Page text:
I got Sherm’s back: A Mother’s Perspective

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Mothers, let me ask some questions.  If someone was trash-talking your boy, what advice would you give them?  Ignore it?  Walk away?  Tell an adult?  Stand up for yourself?

If someone mistreats, verbally or physically, one of your children, how do you tell them to handle it?

If your child was in the final steps of reaching one of their biggest goals, personally or career driven, and someone told them they couldn’t do it, they weren’t up to the task, they weren’t qualified to make it happen, what would you encourage them to do about it?

I know all parents teach their kids differently, but really THINK about this.  I don’t need to know your answers, I just want all of us to think about them.

Would you blame them for shouting from the mountaintops in triumph when they proved the nay-sayers wrong?  Would you scold them for taking a stand and saying, “I DID IT and you were WRONG about me.”?

If your child tried to take the high road (i.e. Congratulate their opponent, this person who was one of their biggest critics, and offer a handshake) only to be literally shoved in the face, could you blame them for snapping?

Photo Credit: Robert Beck/Sports Illustrated/The MMQB
Photo Credit: Robert Beck/Sports Illustrated/The MMQB

Should Sherman apologize for his post-game outburst about Crabtree?  No, I don’t think so.  There were obviously a lot of pent up feelings and adrenaline surrounding the situation, and Crabtree is lucky a verbal outburst (with ZERO profanity) is all that happened after the way he treated Sherman’s peace-offering handshake.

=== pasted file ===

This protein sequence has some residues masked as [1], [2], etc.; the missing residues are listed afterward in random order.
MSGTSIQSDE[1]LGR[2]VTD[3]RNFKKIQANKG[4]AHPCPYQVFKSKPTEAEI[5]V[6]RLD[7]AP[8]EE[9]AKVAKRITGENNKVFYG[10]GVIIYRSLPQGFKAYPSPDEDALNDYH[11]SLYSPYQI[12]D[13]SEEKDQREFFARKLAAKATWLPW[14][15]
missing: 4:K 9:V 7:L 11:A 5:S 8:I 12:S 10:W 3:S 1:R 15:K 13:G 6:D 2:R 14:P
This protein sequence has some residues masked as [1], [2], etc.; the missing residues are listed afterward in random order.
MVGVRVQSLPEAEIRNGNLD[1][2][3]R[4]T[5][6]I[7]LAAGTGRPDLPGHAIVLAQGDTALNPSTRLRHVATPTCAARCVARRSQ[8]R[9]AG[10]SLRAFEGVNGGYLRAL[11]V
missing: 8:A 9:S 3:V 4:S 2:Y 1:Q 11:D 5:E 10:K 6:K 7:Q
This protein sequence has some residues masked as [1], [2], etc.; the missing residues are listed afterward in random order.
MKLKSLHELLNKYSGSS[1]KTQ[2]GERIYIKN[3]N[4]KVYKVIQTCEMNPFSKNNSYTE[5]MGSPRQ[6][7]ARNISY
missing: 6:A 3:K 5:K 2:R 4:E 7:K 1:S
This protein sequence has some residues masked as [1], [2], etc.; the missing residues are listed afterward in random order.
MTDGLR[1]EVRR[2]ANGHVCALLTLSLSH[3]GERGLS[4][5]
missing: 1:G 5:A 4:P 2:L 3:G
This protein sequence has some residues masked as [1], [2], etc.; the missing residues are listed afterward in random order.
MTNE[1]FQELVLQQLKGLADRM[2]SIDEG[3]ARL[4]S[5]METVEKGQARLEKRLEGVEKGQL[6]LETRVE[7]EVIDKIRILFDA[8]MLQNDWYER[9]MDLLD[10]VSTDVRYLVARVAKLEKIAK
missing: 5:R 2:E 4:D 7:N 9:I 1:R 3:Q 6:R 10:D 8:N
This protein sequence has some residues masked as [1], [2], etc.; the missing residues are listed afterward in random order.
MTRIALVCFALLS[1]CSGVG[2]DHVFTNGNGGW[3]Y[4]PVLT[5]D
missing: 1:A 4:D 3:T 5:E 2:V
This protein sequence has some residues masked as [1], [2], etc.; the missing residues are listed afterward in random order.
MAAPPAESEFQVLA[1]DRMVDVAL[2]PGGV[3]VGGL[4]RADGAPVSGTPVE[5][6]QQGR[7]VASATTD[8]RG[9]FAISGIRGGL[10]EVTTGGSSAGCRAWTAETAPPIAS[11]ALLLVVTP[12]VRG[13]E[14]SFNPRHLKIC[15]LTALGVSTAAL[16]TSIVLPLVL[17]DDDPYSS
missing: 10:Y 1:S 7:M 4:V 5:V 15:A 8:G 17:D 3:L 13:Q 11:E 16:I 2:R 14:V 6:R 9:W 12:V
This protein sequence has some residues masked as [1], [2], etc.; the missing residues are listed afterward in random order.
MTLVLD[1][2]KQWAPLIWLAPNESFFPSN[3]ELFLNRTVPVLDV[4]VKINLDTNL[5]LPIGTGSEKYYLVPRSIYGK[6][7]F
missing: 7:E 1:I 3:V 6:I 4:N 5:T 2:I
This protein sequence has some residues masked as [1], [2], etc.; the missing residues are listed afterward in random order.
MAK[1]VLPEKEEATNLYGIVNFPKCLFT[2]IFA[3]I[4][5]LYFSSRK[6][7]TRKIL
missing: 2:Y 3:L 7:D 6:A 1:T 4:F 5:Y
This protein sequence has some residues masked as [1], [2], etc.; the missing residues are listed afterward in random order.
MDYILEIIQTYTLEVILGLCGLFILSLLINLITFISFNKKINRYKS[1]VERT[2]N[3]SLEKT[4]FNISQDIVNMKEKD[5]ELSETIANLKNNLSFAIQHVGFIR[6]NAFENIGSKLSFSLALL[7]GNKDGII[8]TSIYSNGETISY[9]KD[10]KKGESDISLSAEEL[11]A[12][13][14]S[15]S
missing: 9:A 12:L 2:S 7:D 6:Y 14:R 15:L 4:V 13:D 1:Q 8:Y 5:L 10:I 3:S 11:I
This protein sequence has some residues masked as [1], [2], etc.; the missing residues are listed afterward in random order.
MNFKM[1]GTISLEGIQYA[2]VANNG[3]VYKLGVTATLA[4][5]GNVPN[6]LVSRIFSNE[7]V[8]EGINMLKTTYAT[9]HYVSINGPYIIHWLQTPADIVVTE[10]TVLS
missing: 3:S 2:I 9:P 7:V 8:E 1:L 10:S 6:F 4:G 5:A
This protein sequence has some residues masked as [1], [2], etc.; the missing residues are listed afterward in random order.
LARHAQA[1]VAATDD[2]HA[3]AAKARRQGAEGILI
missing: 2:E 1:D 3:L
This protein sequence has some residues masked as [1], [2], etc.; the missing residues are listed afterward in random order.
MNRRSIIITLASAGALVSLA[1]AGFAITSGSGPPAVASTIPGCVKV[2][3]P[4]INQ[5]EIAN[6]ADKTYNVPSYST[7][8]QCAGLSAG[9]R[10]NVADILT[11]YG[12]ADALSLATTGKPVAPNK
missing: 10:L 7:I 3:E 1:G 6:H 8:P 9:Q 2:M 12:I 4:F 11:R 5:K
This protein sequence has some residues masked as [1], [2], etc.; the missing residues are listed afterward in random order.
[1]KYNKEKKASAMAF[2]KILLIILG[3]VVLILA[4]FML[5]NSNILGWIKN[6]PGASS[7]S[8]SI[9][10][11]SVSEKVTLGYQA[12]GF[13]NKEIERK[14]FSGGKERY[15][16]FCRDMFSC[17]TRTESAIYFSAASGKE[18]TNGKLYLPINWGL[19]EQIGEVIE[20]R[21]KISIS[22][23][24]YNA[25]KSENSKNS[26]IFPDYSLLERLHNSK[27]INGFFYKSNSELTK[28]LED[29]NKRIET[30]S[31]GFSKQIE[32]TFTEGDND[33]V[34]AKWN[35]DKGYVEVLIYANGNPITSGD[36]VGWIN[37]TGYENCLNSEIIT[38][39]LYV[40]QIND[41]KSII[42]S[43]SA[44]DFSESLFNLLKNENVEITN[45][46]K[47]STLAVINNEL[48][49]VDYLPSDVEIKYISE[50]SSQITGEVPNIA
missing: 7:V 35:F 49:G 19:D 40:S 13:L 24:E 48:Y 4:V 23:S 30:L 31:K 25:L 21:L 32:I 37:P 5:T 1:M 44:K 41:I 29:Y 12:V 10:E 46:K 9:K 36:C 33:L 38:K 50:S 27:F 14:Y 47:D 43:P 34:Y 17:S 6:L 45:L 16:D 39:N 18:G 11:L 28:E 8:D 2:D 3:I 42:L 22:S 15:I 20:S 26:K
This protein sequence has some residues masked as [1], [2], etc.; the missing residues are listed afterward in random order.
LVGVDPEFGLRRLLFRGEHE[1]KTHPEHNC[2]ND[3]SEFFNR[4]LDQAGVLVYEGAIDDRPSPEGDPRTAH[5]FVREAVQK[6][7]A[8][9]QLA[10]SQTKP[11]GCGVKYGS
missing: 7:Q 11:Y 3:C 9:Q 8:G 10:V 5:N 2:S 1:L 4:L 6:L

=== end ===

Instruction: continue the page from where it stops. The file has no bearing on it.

When you excel at something you are passionate about, literally in the face of adversity, you are allowed to be pleased with the result.  You are allowed to tell it like it is.

We can’t tell our kids to take pride in themselves, to stand up for themselves, to follow and go and build and achieve, then get mad at them for celebrating with passion and vigor.  Why hold those they look up to to different standards?

If you can honestly say that you have never made something happen that you were proud of without freaking out, then you are a better person than I.  If you have never told someone who had nothing but trash to talk about you (and maybe you’re lucky enough that someone never had such animosity towards you) to stuff it, then you are one in a million.

But if you are like me, like 99% of the rest of humanity, with passions and feelings and impulsive behaviors, then quit dogging on Sherman.  No, he’s not a classless thug.  He’s an incredibly smart individual, who devotes time to a local children’s hospital, who made an amazing achievement and went totally crazy for a glorious, well deserved rant.

Tell your kids that it’s okay to get excited.  That it’s okay to go back and apologize for being rude (which Sherman did to the reporter who was the outlet for his outburst).  You can have role-models who are real people, and behave as such.

Go Hawks!

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